NSW Commits to Full-Scheme NDIS, but Advocacy Concerns Remain
Monday, 28th May 2018 at 9:14 am
New South Wales has become the first state to officially sign up to the full roll out of the National Disability Insurance Scheme, but concerns have been raised the deal may see disability advocacy funding “thrown out with the bathwater”.
NSW Premier Gladys Berejiklian and Prime Minister Malcolm Turnbull announced a “landmark agreement” between the NSW and Commonwealth governments on Friday, committing NSW to the full rollout of the NDIS.
Aligning with recommendations from the 2017 Productivity Commission Review of NDIS Costs, the NSW government has agreed to escalate its annual funding contribution to the scheme by 4 per cent per year, to keep pace with population and price increases.
In turn, the federal government will pay the balance of NDIS costs in the state, “providing certainty that the NDIS will remain fully funded into the future”.
— Emma Simkin (@SimkinEmma) May 25, 2018
Together the two governments will use shared funding to establish a NDIS reserve from 1 July next year, enabling NSW to access $3.1 billion of DisabilityCare Australia Fund payments between 2018-19 and 2023-24.
Turnbull lauded the agreement.
“It will deliver certainty on the long-term arrangements for the NDIS, and represents an important step in ensuring the financial sustainability of the NDIS in the future,” Turnbull said.
“The agreement… reflects the Australian and New South Wales governments’ shared responsibility for the NDIS and locks in arrangements for both governments to make ongoing, up-front funding contributions to the scheme.
“This is a significant milestone in the delivery of one of the most important social reforms in our nation’s history. It places people at the centre of the system, and gives them choice and control over the services they receive.”
But disability advocacy groups have expressed concerns with the “finer details” of the agreement, especially in regards to what it means for disability advocacy funding.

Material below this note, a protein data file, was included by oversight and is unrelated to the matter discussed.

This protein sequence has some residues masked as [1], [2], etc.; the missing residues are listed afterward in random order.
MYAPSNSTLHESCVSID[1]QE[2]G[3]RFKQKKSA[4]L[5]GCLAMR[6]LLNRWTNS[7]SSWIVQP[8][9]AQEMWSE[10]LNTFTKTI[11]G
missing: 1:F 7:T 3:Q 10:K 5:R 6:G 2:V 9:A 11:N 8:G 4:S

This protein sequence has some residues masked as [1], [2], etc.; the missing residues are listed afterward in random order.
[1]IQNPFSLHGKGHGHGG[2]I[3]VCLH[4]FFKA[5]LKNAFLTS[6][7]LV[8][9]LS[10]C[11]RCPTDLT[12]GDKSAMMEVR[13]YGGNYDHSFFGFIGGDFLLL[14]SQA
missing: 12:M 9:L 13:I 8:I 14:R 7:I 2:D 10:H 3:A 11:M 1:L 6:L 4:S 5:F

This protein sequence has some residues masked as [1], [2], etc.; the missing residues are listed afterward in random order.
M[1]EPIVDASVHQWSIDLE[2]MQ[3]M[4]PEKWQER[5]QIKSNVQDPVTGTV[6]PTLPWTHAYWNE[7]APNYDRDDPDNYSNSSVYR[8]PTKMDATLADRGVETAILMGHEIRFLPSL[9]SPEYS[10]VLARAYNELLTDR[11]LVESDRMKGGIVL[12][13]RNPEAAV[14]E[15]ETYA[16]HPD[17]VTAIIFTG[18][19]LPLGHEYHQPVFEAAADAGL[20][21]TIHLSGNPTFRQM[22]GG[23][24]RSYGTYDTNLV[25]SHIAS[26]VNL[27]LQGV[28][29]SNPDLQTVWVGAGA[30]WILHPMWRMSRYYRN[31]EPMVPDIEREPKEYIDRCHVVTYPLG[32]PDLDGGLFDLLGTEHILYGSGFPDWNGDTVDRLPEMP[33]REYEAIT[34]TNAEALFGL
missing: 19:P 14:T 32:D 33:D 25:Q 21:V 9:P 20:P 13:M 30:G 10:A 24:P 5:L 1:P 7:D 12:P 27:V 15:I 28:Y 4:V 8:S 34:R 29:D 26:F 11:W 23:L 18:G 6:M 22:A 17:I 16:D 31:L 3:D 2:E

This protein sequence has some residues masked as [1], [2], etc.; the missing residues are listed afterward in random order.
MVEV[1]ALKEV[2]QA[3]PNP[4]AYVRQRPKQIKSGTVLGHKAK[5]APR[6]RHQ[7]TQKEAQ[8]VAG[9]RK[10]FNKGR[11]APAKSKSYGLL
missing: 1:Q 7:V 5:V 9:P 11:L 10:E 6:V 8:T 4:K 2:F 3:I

Mark Grierson, the executive officer of Disability Advocacy NSW, told Pro Bono News while it was good to see a commitment to the scheme’s full roll out, the future of disability advocacy funding remained unclear.
“My concerns are still around not knowing the finer details, and [whether] they discussed the interface between essential existing services stuck between the NDIS and the old system, for example advocacy and health services,” Grierson said.
“I would have really hoped that they talked about that sort of thing, but I doubt it because I haven’t seen the details.
“The NSW government seems to want to get rid of disability services and put it all onto the NDIS. And things like advocacy and other essential services that are caught between are thrown out with the bathwater.”
Disability advocacy funding in NSW has been a contentious issue in recent times, with the state government indicating in 2017 they would no longer fund specific disability advocacy services under the full scheme NDIS.
After persistent campaigning from advocates, the NSW government announced in April that up to $26 million would be available for advocacy services until 2020.
But Grierson said disability advocacy in NSW was still under threat, and admitted he was unsure how this latest deal would affect state government advocacy funding.
“[April’s announcement] was only a temporary fix and many of the services have lost funding already because they’ve got some ILC (Information, Linkages and Capacity Building) funding. So there’s a real disconnect there,” he said.
“It’s great to see that quantum of dollars committed [on Friday] and to have that sorted out to a certain extent, but there really needs to be a bit of drilling down into the impact on services and people with disabilities.”
— Disability Advocacy NSW (@advocacynsw) May 25, 2018
Physical Disability Council of NSW executive officer Serena Ovens, told Pro Bono News that she shared Grierson’s concerns.
“We’re cautiously happy that they’ve decided to put more funds towards the NDIS, but for organisations like ours, we’re a little bit concerned that NSW is still just divesting all its money out of NSW organisations and directly to the NDIS, and expecting that will cover everything to do with disability in the future,” Ovens said.
“And we know that’s not the case, it has a particular remit and will only protect and ensure a certain amount of people, so there’s a little bit of concern as to whether this is just another step in the process of them alleviating all their responsibility and duties in regards to the NSW disability public.”
In wake of Friday’s announcement, Ovens said NSW disability advocacy groups would continue their campaign to secure long-term funding for their services.
“We’ll be working with the NSW government to secure long-term ongoing funding, and for them to understand that it’s not the federal government’s responsibility and that the NDIS isn’t the be all and end all,” she said.
“It’s good to hear that there’s more funding in general for the NDIS, but knowing that the security is there for everybody else and for the state is really important, and that doesn’t tend to be what we think we’ll see with this.”
This NDIS full scheme agreement for NSW will take effect from 1 July 2018.